Scarlet Ladies

painted-ladiesEach year I try to grow something different and as I’d been given a packet of runner bean seeds the subject of my experiment was self selected. A few years ago I’d tried growing them in the polytunnel – beautiful plants and a mass of flowers, alas no beans.
Fortuitously there was room in the fruit cage and although I was probably a little late in planting and I’d not prepared a well-manured bean trench in advance, the results were surprisingly good.
As my broad bean flowers had not been pollinated I was not too confident that we would actually get any beans, but we did get a small crop. I was also surprised how well the plants stood up to the windy weather – they’re still flowering and producing a few beans!
So I am encouraged to try again next year, although I might look for a dwarf variety or perhaps try some climbing French or even borlotti beans. Runner beans were originally grown for their flowers and that is probably a good enough reason to continue to grow a few plants each year.



Artichokes to Zucchini

parsnips, carrots

Parsnips and carrots before and after the storm.

It is interesting that so many of us have rituals which precede the starting of a job and I find it difficult to start a post unless I have a title. This one was almost entitled ” Stable, Horse, Bolted” but on reflection I decided that it was probably too confusing for the Google algorithms!
It could be said that artichokes (Jerusalem) and zucchini (courgettes) are the alpha and omega of the vegetable garden with beetroot, broad beans, broccoli, cabbage, celeriac, carrots, fennel, onions, parsnips, peas and shallots providing the substantial middle. The success of each crop is totally weather dependant, but even in really abysmal summers I can just about manage to produce something.
Last summer so was cold and wet that even the most hardy and reliable crops failed, so I began this year with the optimistic hope that it couldn’t get any worse. The summer began well, blue skies, sunshine, very little wind and no rain. The soil was warm and still moist from the winter rains, so the seeds germinated and I was so confident that I even planted a courgette and butternut squash outside. May moved into June and the sun shone and there was no rain. My seedlings began to look a little crispy and although I watered twice a day, it was like pouring buckets on water into the moat of a sandcastle.
Fortunately help was at hand, Scottish Water declared that South Uist was about to run out of water and while a hosepipe ban was not imposed we were told to be frugal with our water while they shipped in transporter loads of blue pipe to pump water from Benbecula. This left me a little confused as Benbecula is a small island just to the north and has the same climate. Had they borrowed our water and not given it back? While I was puzzling over this conundrum, the announcement by Scottish Water, even though they had not used the D(rought) word, had done the trick, it started to rain and for good measure when it wasn’t raining we had mist!
A rainy July merged into a wet and windy August and on several occasions I was “caught napping” when the strength of the wind was more than forecast and I’d not protected some of the young plants with mesh! So a premature end to my experiment with growing spinach outside and the finale of the Florence fennel!  A summer storm can also reduced an established crop to a mess of burnt and crushed foliage, but given time most seem to recover.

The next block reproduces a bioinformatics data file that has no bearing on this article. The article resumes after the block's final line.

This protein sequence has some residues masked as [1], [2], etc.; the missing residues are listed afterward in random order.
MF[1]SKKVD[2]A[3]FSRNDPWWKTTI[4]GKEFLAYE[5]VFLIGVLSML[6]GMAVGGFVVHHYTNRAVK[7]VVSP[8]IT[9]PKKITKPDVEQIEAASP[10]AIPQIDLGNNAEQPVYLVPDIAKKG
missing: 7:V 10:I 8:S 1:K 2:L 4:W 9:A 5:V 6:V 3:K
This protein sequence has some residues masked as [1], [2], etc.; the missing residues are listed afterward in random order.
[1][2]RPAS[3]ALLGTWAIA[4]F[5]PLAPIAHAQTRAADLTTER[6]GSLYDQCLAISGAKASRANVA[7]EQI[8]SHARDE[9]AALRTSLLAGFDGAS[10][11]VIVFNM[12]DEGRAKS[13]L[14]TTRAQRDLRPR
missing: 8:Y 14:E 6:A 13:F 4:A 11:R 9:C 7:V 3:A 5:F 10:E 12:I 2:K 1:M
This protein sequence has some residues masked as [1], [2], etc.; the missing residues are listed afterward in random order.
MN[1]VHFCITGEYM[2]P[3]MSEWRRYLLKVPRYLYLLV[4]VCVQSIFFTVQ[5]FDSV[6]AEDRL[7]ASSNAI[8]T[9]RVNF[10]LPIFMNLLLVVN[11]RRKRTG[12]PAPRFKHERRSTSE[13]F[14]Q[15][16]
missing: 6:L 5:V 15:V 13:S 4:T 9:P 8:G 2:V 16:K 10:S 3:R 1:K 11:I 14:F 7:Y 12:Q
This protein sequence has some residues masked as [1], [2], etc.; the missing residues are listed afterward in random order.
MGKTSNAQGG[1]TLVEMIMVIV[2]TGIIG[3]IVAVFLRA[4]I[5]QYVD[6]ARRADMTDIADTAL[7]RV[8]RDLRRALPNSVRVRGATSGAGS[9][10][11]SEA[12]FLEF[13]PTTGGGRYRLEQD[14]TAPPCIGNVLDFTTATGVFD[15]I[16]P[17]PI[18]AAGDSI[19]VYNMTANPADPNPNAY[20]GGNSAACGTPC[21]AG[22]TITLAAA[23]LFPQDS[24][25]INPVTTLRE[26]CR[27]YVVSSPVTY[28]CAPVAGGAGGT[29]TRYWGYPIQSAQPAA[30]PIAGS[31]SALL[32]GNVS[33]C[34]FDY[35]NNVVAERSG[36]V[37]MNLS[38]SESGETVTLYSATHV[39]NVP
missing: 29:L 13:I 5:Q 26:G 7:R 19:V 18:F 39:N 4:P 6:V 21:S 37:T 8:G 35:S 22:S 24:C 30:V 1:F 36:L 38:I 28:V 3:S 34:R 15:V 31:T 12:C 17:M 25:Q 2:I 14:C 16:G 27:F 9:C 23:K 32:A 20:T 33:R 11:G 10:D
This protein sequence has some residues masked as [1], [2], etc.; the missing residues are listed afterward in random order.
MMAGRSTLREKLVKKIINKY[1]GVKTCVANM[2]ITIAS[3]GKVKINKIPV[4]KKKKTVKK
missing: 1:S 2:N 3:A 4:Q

As usual there were successes and failures, surprises and disappointments. The root crops, carrots, parsnips and celeriac have all grown well despite regular battering from the wind. The crop of onions and shallots was respectable, although they would have benefitted from some more sunshine. I’m still having problems with the beetroot, in my very light soil the plants are lifted from the soil by the wind, even when protected by enviromesh; provided of course, I remember to cover the plants! Perhaps I should try one of the cylindrical varieties?
The standard peas cropped well, but the very dwarf variety I tried was just too short and fed the slugs rather than us. So it’s back to a scaffolding of bamboo sticks and twine – how I miss a supply of “pea sticks”. For the first time the broad bean crop failed! After two wet winters wrapped around a cold wet summer the populations of bumblebees are in trouble, as indeed are many of the other insects. Bumblebees were scarce for most of the summer and so my lovely broad bean flowers remained unpollinated.  To compound my woes we had an invasion of diamond-backed moths which devoured the rocket and made growing brassicas a waste of time!

Once again we had a bumper crop of currants, enough rhubarb to fill the freezer, the usual glut of courgettes to turn into cakes and enough tomatoes to gorge on for lunch every day and to make sauces for the winter. I’m even optimistic about the state of the peppers which are beginning to look more red than green.
We’re currently enjoying the equinoctial gales so work in the vegetable garden awaits some calmer drier days. It is time to take stock, make plans for next year and sort out the polytunnel for the winter regime.